‘Dump bags’ help wounded soldiers during recuperation

Judy Cable, Mary Dewerff and Joe Destefani (from left) display a “Dump Bag” designed for recuperating soldiers returning home from the war on terror. Photo/John Munford.

Local group hoping for funds to make more bags at request of PTC’s Lt. Dan Berschinski

Mary Dewerff of Peachtree City didn’t intend for her neighborly deed to turn into such a big production.

Months ago, she sewed a custom bag for Army Lt. Dan Berschinski to use as he recovered from severe injuries sustained in an explosion while patrolling in Afghanistan as part of the global war on terror. It attaches to his hospital bed so he can keep his iPod, phone, TV remote and a pen in the same place, along with a magazine or book.

It became such a hit with Berschinski and the staff at Walter Reed Medical Center that Berschinski called Dewerff for a personal thank you ... and a request:

“Can you make some more?”

Dewerff realized she needed to mobilize some sewing troops of her own. She enlisted the aid of the Atlanta Sewing Guild and local friends Judy Cable and Joe Destefani, whom she calls her “advisory board.”

“I knew I could make a few more but if I drafted help we could make lots of them,” DeWerff said.

Supplies were purchased to assemble kits so the Dump Bag could be produced by a number of people, including volunteers from ASG and the Southern Crescent Quilt Guild.

In early December, 44 such bags were sent to the Red Cross office at Walter Reed so they could be distributed to recovering troops, with priorities going to those on the amputee ward. Another delivery of 50 bags went to Walter Reed in early March.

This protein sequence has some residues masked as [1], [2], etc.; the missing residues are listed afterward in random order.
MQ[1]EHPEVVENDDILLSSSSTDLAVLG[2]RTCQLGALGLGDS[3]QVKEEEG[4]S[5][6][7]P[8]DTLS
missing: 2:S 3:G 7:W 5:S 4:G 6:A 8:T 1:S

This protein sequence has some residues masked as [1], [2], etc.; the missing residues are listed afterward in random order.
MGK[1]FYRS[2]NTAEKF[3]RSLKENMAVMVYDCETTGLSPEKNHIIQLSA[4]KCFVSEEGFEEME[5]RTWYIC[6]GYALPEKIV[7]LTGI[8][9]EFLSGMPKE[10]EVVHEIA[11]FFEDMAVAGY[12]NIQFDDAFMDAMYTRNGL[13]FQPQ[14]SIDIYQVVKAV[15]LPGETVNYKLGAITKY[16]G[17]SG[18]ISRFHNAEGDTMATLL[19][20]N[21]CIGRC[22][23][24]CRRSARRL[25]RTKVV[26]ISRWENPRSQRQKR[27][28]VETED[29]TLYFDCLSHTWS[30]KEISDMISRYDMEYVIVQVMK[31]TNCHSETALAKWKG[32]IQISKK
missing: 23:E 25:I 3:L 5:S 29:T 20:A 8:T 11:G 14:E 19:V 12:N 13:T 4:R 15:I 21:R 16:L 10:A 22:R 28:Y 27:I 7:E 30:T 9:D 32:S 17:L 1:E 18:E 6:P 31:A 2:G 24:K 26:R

Part of the bag’s beauty is its versatility: it can be moved from the bed to a walker, a wheelchair or even crutches. It has a large center area so items such as magazines and books can be conveniently “dropped” in, and there are also outer pockets with room for a phone, iPod and also a pen or two.

The Dump Bag is relatively inexpensive, fashioned from about $5 in materials including plastic tubing and fabric. Once one is accustomed to the pattern, it takes about an hour to produce one bag, Dewerff said.

The camouflage patterns were a big hit with the troops, but several are being designed with a softer touch for female patients as well, Dewerff said.

As the project began to take hold, Dewerff found herself visiting Miles Ace Hardware Store quite a bit for the plastic tubing. The first time they gave her a great discount and the second time they doubled her order and gave it to her free of charge.

Volunteers sewing the bags have also donated extra materials such as quilt batting and buttons, Dewerff said.

The bag pattern and instructions are available for download in a PDF format at the Atlanta Sewing Guild’s website: asgatlanta.org. To download the instructions, click on the photo for “Walter Reed Bags.”

To drum up support, Dump Bag Project members have been making appearances at local groups including the Delta Pilots group and also local veterans groups.

The response has been “overwhelming,” Dewerff said.

“So positive,” Cable added.

And it all began with a simple good deed for a neighbor in need. The Berschinskis and Dewerffs are across-the-street neighbors. Lt. Dan graduated from McIntosh with Dewerff’s daughter, Beth.

For more information, email dumpbagproject@bellsouth.net or search for “Dump Bag Project” on Facebook.

To vote for the project, visit http://www.refresheverything.com/dumpbagproject

Git Real
Git Real's picture
Offline
Joined: 05/17/2006
Ahhhh found the thumbs up button.

Way to go Mary. You certainly deserve a thumbs up.